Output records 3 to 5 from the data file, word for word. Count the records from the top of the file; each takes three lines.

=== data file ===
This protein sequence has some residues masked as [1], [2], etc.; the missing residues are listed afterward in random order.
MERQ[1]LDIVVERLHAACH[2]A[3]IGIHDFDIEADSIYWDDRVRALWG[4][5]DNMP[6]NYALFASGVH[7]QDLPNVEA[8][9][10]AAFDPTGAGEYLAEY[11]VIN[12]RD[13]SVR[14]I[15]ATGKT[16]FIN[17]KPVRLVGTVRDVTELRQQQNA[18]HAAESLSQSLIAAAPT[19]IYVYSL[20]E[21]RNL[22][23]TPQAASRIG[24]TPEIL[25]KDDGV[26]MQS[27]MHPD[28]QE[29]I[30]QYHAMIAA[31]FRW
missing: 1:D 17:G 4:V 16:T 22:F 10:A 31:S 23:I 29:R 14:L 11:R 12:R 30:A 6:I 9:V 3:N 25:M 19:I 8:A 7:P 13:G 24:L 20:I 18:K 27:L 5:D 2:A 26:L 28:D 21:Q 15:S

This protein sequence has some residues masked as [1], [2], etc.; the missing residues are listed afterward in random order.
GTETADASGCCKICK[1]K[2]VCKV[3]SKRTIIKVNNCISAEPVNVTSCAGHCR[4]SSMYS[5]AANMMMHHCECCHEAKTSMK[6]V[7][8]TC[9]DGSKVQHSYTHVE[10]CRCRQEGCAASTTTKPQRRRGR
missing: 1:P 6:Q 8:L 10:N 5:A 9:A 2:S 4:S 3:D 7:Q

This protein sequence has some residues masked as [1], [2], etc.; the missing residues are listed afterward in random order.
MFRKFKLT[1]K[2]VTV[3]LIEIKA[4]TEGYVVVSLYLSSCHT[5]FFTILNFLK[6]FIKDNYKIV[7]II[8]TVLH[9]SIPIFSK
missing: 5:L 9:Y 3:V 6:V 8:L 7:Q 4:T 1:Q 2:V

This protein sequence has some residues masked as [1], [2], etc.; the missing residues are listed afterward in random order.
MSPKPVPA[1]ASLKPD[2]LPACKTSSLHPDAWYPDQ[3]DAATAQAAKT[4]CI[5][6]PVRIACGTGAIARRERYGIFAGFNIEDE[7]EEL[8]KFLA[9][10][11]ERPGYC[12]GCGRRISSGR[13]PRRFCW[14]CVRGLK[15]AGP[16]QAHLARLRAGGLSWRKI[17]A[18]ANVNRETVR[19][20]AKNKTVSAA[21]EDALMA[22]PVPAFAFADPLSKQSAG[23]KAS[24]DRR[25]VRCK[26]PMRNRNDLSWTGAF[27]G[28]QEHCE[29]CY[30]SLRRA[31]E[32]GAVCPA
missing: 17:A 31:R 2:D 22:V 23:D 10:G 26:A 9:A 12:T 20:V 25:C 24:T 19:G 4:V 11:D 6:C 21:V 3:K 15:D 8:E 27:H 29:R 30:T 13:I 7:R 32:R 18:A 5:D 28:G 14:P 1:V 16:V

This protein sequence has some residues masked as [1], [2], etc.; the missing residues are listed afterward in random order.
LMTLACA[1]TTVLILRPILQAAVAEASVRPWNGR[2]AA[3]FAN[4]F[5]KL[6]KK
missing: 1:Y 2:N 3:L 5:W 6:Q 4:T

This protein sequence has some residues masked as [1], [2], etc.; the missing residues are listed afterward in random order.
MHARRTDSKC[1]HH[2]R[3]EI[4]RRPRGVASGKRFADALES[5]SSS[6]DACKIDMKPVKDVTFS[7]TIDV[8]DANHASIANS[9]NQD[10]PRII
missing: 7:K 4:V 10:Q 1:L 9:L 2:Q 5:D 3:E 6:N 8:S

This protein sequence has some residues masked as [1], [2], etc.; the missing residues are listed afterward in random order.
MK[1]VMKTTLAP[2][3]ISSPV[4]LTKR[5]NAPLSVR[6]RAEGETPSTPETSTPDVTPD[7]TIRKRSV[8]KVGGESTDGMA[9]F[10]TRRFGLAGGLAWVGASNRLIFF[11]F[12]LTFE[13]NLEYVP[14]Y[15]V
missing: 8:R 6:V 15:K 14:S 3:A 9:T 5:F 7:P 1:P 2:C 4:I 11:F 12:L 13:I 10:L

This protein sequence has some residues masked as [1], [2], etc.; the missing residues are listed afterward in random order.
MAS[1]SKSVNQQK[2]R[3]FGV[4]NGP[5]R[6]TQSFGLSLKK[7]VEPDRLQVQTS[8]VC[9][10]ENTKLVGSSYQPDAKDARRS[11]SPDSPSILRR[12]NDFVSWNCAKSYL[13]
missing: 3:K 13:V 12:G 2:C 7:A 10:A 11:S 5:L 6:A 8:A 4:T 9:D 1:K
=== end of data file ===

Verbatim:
This protein sequence has some residues masked as [1], [2], etc.; the missing residues are listed afterward in random order.
MFRKFKLT[1]K[2]VTV[3]LIEIKA[4]TEGYVVVSLYLSSCHT[5]FFTILNFLK[6]FIKDNYKIV[7]II[8]TVLH[9]SIPIFSK
missing: 5:L 9:Y 3:V 6:V 8:L 7:Q 4:T 1:Q 2:V

This protein sequence has some residues masked as [1], [2], etc.; the missing residues are listed afterward in random order.
MSPKPVPA[1]ASLKPD[2]LPACKTSSLHPDAWYPDQ[3]DAATAQAAKT[4]CI[5][6]PVRIACGTGAIARRERYGIFAGFNIEDE[7]EEL[8]KFLA[9][10][11]ERPGYC[12]GCGRRISSGR[13]PRRFCW[14]CVRGLK[15]AGP[16]QAHLARLRAGGLSWRKI[17]A[18]ANVNRETVR[19][20]AKNKTVSAA[21]EDALMA[22]PVPAFAFADPLSKQSAG[23]KAS[24]DRR[25]VRCK[26]PMRNRNDLSWTGAF[27]G[28]QEHCE[29]CY[30]SLRRA[31]E[32]GAVCPA
missing: 17:A 31:R 2:D 22:V 23:D 10:G 26:A 9:A 12:T 20:V 25:C 24:T 19:G 4:V 11:D 6:C 21:V 3:K 15:D 8:E 27:H 29:R 30:T 13:I 7:R 32:R 18:A 5:D 28:G 14:P 1:V 16:V

This protein sequence has some residues masked as [1], [2], etc.; the missing residues are listed afterward in random order.
LMTLACA[1]TTVLILRPILQAAVAEASVRPWNGR[2]AA[3]FAN[4]F[5]KL[6]KK
missing: 1:Y 2:N 3:L 5:W 6:Q 4:T